The question, then, is this: Why should we care? There are greater evils at large in the world than one man’s case of writer’s block, as Kingsnorth, a lifelong environmentalist, is well aware. And yet, as he explains in his 2017 book Confessions of a Recovering Environmentalist, it was Kingsnorth’s despair at his own powerlessness to combat the onslaught of environmental destruction worldwide, as well as the ineffectiveness of his fellow activists, that led him to a smaller, more manageable politics. “I kept moving the goalposts,” he writes,

widening my search so that I had an excuse to spend time with people like the Papuans, or landless Brazilian farmers, or indigenous people in Southern Mexico. The middle class Europeans blockading summits and waffling about Negri and Fanon bored me to tears. They were rootless; they were as lost as me.

Rootedness, not travel and exploration, was, in Kingsnorth’s view, and to the chagrin of his cosmopolitan commentators, the answer to the political and environmental problems of the world. But this, too, proved to be more complex than that. Kingsnorth’s decision to relocate to a field in Ireland was his chance to look after a slice of land that was under his control, that belonged to him, and that he in turn could belong to. Writing, too, should have survived this journey intact, even when so many other technologies must be sacrificed in the pursuit of “prim-curiosity” (the term Kignsnorth uses to define his own state. His friend, who is fully “primitive,” we learn, has thrown away his phone and his laptop, and lives off the grid, in a cabin without water or electricity). But words, like nature, can never truly be our own – when they do not belong to others, they belong in the last analysis to themselves. And so it is easy to sympathize with Kingsnorth when his words and sentences express the pain and grisliness of their own conception. Easier still when they are beautiful, a solemn reminder of what will soon be lost.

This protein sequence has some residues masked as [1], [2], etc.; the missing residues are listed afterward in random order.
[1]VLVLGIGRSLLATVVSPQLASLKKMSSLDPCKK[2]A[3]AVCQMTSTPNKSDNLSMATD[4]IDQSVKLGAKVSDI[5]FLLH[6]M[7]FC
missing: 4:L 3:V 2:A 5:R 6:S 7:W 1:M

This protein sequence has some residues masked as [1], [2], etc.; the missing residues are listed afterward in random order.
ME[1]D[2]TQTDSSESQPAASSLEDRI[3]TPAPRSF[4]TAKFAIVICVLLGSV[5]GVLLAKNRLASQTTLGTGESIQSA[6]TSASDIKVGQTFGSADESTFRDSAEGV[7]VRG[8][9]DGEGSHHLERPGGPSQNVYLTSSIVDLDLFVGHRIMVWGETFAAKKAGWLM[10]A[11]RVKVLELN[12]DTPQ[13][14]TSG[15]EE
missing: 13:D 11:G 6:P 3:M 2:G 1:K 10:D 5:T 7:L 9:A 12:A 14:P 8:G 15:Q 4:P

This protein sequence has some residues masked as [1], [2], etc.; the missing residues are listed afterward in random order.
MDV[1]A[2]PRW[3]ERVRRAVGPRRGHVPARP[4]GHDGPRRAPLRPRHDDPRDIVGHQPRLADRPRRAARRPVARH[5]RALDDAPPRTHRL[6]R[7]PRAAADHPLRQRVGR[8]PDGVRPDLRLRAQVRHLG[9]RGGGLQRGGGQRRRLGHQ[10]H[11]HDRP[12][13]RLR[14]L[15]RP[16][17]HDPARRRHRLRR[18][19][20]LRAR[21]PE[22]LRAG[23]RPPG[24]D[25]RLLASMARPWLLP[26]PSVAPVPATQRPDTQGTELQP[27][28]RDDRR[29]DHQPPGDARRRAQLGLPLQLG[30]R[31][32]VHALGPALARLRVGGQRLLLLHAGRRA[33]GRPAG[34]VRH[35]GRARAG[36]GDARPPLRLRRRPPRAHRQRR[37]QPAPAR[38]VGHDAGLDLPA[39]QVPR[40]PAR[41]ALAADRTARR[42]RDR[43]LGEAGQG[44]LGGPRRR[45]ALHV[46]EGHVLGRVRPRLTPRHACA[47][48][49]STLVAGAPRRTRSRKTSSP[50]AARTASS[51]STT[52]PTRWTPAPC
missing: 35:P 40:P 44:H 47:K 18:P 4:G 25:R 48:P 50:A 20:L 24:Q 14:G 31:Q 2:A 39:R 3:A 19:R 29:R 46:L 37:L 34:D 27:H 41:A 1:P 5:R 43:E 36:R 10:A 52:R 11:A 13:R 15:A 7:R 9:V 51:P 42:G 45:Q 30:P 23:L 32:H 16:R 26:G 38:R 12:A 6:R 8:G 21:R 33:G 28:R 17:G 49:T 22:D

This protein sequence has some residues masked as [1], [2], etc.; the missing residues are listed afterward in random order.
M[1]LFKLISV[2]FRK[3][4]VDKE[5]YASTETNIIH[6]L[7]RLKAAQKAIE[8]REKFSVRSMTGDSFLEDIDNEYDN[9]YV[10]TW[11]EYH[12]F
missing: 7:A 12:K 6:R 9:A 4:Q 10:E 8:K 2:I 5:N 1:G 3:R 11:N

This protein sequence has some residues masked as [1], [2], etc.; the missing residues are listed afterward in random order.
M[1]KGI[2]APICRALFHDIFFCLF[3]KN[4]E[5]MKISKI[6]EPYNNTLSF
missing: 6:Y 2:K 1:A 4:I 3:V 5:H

Savage Gods is a reluctant book, an aporia of sorts, and is often miserable in its struggle against itself. But perhaps most alarming of all is the subtle question with which the book ends: will Kingsnorth write again? Or will he finally take that leap into the dark, through the net of human language and into the world outside? Even Kingsnorth himself cannot give us the answer, but he alludes to other writers who might. There is D.H. Lawrence, who kept writing through the obscenity trials and the critical condemnation. There is also Rainer Maria Rilke, by whom Kingsnorth quotes the following: “Must I write? If there is an affirmative reply, if you can simply and starkly answer ‘I must’ to that grave question, then you will need to construct your life according to that necessity.” Incidentally, this same quotation opens the self-proclaimed “last novel” of another writer, Gerald Murnane, who does not appear in Savage Gods,but who in his shameless parochialism and daring originality mirrors the idiosyncrasies of Kingsnorth.But Murnane went on to write another two books; more may yet follow. For some writers, the pull of the craft is too strong, too entrenched, a blade lodged deep within the heart. Let us hope for the sake of Paul Kingsnorth’s conscience that he is not among their ranks. But let us hope for the sake of his readers that he is.

Josh Allan lives in Oxford, where he received his MSt in World Literature. His work has appeared in The Oxford Review of BooksEunoia ReviewUndercurrent Philosophy and World Literature Today.